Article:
With the release of Starbound 1.0, I am not¹ upset but neither impressed with the game. As I had kind of expected, the writing is a little poor, but they were trying to find a mechanical premise for advancement that fit into the game, and that is hard. So instead of rambling on about their past choices, here is a sequel concept.
1. Game theme: Colonization, Industrialization, BBEGs, and Intergalactic Politics
This is of course being written immediately after I finished writing a concept on Factorio, so it is plain to me that I just seem to have colonization games on the mind, however in practice the two games are very different mechanically.
The concept I had for Starbound's theme when it was still relatively early in its Early Access period was for starships sent into a new universe (literally "bound for new stars"), the first wave of a colonization initiative by their home planets. The new tech doesn't work right; the ship is damaged, and maybe crashes, maybe sticks in orbit. The player scrounges up the goods to get his ship minimally functional; after that, he must use repair his onboard fabrication technology so that he can send a message back home.
At this point, however, the progression of the game starts to differ *very* much from Starbound 1.0. Your first task is not to increase your weapons or technology or undertake quests for NPCs, but to create a home for more colonists that are coming through the portal. The first colonists will be a seed ship--full of technology and building specialists--but again because the technology is broken, most of their technology is ruined and you must return to nature. Make a colony; give your colonists tools; when they have tools, set them to a task of increasing their technology level or civilization level (which auto-improves buildings, and generates new buildings on the colony). Go take your functioning ship and search for more survivors or new colony ships; lead the survivors to your new home. Each colonist specializes; the specialties work together, for example, miners feed industry, farmers increase the population cap, industry increases the tech level which allows new jobs such as power generation, tech workers, researchers, and more. Derelict ships get repaired; these ships become traders, colony ships, soldiers and scouts. Your faction grows.
Along the way, you will discover that other factions are colonizing other parts of space. The sector map gains territorial boundaries, and crossing them may mean bad things. You can make friends with other factions, trade, and mutually prosper; you can also make enemies, loot, and raid. Some of the factions are native to this universe, too, and not colonists from your old worlds. The interactions you have with each are different. Your faction will begin to have its own space too, with colonies, traders, outposts, and more.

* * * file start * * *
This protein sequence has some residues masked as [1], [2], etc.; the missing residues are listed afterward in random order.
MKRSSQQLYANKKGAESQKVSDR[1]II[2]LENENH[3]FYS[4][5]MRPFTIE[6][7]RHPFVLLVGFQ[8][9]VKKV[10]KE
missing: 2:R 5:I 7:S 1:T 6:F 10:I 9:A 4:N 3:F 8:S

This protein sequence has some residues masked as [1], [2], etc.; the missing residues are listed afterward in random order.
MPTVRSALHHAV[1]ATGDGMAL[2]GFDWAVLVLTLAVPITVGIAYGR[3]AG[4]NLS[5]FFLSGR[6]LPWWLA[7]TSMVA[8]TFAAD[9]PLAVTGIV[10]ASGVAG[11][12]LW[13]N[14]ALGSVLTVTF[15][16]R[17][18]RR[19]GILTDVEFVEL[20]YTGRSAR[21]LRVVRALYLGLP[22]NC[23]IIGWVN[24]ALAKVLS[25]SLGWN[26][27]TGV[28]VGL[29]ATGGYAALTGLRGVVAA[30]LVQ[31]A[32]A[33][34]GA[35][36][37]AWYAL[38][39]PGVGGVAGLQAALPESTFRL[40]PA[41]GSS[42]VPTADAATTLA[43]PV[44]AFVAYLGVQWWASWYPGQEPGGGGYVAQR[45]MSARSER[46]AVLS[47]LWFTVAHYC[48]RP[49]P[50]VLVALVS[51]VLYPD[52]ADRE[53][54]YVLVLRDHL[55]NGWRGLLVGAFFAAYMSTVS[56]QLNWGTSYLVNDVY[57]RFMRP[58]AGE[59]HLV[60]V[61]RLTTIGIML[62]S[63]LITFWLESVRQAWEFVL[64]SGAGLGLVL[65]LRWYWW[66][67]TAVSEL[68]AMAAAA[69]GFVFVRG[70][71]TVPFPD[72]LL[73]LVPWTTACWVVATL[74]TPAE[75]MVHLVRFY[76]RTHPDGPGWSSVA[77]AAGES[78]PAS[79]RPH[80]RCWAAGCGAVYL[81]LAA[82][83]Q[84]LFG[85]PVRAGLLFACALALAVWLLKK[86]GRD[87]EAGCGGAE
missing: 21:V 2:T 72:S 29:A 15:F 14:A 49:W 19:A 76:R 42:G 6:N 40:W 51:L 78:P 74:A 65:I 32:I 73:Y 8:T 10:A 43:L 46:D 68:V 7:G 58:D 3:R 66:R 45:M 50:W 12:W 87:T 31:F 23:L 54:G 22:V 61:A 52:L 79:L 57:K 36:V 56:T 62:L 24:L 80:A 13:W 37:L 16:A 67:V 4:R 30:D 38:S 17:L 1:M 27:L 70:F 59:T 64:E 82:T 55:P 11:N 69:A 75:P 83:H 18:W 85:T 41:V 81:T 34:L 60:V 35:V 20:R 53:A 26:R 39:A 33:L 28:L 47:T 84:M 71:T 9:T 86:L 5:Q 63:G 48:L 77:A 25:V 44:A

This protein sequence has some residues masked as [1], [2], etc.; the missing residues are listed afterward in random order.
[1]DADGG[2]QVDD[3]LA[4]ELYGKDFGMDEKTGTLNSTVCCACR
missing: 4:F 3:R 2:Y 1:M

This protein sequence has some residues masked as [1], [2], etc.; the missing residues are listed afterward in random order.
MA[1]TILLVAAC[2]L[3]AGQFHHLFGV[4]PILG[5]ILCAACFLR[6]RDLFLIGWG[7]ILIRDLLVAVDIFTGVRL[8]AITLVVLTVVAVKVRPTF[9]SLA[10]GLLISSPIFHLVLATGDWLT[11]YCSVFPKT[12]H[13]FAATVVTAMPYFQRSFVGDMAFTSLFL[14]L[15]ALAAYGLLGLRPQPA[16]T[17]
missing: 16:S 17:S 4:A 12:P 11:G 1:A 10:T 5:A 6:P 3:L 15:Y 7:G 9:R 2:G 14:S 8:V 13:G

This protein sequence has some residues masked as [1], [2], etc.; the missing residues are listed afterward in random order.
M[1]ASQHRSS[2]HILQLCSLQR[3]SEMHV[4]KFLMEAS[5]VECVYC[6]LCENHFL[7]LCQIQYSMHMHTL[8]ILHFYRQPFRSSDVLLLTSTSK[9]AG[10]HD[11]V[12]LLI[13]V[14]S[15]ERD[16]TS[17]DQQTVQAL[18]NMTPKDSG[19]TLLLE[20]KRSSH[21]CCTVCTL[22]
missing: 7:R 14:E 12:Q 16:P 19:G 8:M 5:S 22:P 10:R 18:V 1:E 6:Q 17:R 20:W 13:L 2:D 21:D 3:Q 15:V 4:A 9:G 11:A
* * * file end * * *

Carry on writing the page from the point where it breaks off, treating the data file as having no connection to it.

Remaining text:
This all gets interrupted by big-bad-evil-guys, which may be one of many conceptual baddies. It could be evil entities drawn by the inter-universe travel; it could be baddies summoned by evil natives; it could be the dead remains of an ancient evil that wants to destroy all life in this universe; it could be evil chasing you to this universe from the old one (which presumably you were fleeing in the first place). With industry and unity, you hold them off.
Yet over time, the threat grows. BBEG faction spaces show up in the sector map, and they spread like locusts. Meteors carrying BBEG monsters scatter through your space, BBEG ships attack your colonies, allies spurn your requests for aid as they are hit too hard to help. You throw what resources you can into scouting, weapons research, production. You advance your shipbuilding so that adventuring teams--led by yourself, of course--can force their way into BBEG territory and find the source of the scourge. You make tactical assaults to stop the spread of territory, to steal resources and technology from them, and to find what little information you can from them. Then, finally, you think maybe you have the answer, and charge off deep into the unknown to face them at their own turf...
... or perhaps, for those people less interested in that kind of gameplay, you find a way to seal them out, build pylons around BBEG space, and found a new era of peace without sacrificing the enemy or your soldiers. With the power of civilization, unity, love, and peace, you save the galaxy and spill no blood in the process! This ending requires a lot of resource and industry, but also requires assistance from the other civilizations; the more you make peace with them, the easier it is to dedicate resources to research, and the more help you have deploying the seals.
I like the concept, and I feel that it is a much better use of the name "Starbound" and its basic mechanics--but that's just me.
2. In detail - Colonies